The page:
Review : The Dirty Three - Toward the Low Sun
PitchforkSeven years is long enough for people to forget about you, but not quite long enough to cast your reunion as a victorious, back-from-the-dead surprise. Then again, Dirty Three didn't so much dramatically break up as simply run out of roads to travel. From 1993 to 2005, the band had pushed its minimal violin/guitar/drum set-up to epic extremes, from desert-storming ragers (1996's Horse Stories) to exquisitely melancholic meditations (1998's Ocean Songs) to Godspeed-sized pomp-rock spectacle (2000's Whatever You Love, You Are). But the Australian trio's last release, Cinder, felt like a conscious act of retreat, what with compact three-minute compositions and Cat Power cameos nudging their once-volatile sound toward NPR-friendly accessibility. But it's not as if Dirty Three have been spending the past seven years trying to refine and build upon Cinder's pop overtures; as Toward the Low Sun strongly suggests, it's just taken them that long to unlearn everything they've known before in an attempt to start anew.
Of course, violinist Warren Ellis had a lot of practice in the deconstruction department during the intervening years, having reported back to active Bad Seeds duty for the especially sleazy Dig, Lazarus Dig!!!, while joining Nick Cave's even more depraved offshoot act Grinderman for a two-album skronk-rock joyride. So it's fitting that Toward the Low Sun's torrential opener, "Furnace Skies", sounds like it was recorded with Grinderman's still-warm equipment; it reintroduces us to Dirty Three mid-freakout, with ever-astounding drummer Jim White treating his snare drum like a machine-gunned target at a firing range, while Ellis and Mick Turner respectively poke through the percussive melee with teaser violin refrains and random shards of electric guitar. The appearance of a three-note Farfisa riff partway through introduces some semblance of shape to the piece, but "Furnace Skies" is essentially what you'd expect from a band that hasn't played together in several years: It's a warm-up exercise, an opportunity to get the limbs loosened, the blood pumping, and the instruments tuned. But it also sets you up for a big payoff that the rest of Toward the Low Sun isn't so keen to deliver....full text
GuardianEven fans of Australia's the Dirty Three might admit that their sound has a limiting constancy about it. The trio's restless instrumental rock has pitted Jim White's free beats against Mick Turner's guitar against Warren Ellis's libertarian violin since 1992. The D3's last effort, 2005's Cinder, was uncharacteristically mild-mannered, prompting fears that they might have run out of things to say. But their eighth outing reaffirms their wordless eloquence. Opener "Furnace Skies" blares out a kind of weepy punk free-jazz, one riddled with ancient mitteleuropean melancholy. Extra-curricular piano on tracks like "Ashen Snow" provide additional nuance on this saturated beauty of a record....full text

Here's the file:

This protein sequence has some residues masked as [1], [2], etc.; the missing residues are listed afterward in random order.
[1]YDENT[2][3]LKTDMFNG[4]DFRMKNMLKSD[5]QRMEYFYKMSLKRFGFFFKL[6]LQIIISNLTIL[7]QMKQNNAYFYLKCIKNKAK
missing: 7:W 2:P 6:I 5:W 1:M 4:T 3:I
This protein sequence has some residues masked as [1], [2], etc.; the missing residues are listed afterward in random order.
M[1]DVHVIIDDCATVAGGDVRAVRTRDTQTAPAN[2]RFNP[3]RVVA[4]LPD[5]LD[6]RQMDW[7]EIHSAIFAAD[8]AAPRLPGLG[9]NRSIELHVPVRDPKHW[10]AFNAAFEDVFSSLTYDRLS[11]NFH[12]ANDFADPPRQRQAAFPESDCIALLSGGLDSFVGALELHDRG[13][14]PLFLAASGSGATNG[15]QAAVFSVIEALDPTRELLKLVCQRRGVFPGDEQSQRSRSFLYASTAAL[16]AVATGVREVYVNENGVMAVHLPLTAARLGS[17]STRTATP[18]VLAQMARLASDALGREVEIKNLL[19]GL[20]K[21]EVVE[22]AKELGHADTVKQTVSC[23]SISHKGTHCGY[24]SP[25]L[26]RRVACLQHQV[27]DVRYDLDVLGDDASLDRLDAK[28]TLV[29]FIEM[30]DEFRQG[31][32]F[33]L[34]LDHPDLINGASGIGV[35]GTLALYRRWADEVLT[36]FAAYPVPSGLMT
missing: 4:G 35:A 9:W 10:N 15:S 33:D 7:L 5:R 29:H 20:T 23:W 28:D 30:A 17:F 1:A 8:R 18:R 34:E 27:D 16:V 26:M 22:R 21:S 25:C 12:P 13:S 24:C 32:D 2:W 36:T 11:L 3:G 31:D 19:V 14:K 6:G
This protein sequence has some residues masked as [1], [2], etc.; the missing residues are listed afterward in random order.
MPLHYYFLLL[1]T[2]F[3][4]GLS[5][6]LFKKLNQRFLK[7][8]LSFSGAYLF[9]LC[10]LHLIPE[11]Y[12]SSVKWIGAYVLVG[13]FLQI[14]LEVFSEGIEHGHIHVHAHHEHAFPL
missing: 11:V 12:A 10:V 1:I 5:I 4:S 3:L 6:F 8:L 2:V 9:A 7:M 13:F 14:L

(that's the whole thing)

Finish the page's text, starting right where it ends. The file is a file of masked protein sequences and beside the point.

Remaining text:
BbcBy getting back to basics and running on their instincts it would seem as if Australia’s finest threesome have rediscovered just what it is that makes them great. After their last full-length, 2005’s Cinder, saw a more structured approach in the studio with slightly disappointing results this, their eighth album, sees a welcome return to the lengthier improvised explorations that marked their earliest fiery recordings.
The trio’s innate shared language, borne through playing together in a slew of various set-ups over the years, is immediately evident on opener Furnace Skies, a combustible free jazz flurry that, on first listen, would sound more at home on Norway’s Rune Grammofon imprint. This is the noise of old friends kicking back, having a blast. The squeals of feedback from Warren Ellis’ tortured violin that herald That Was Was seem to comprise something of a metallic metaphor; custodial shackles being defiantly flung to the ground.
But Towards the Low Sun is far from being a bludgeoning, self-indulgent sprawl. It’s a work suffused with all the dynamics that made classic Dirty Three albums like Horse Stories and Ocean Songs such pleasurable feasts. Mick Turner’s deliciously understated, impressionistic guitar flickers at the heart of the hesitant Sometimes I Forget You’ve Gone. His deft playing accompanies some doleful piano filigrees and Jim White’s flailing percussion that rides out on muted cymbal shimmer. Ellis shines brightest on the dulcet Moon on the Land, his instrument lending the track its heart-stopping Celtic folk refrain. But maybe best of all is the stately piano-led Ashen Snow, a wispy hymnal propelled by a cascading flute call and thumping kick drum that could have been a slow dance smash for all manner of forest critters....full text
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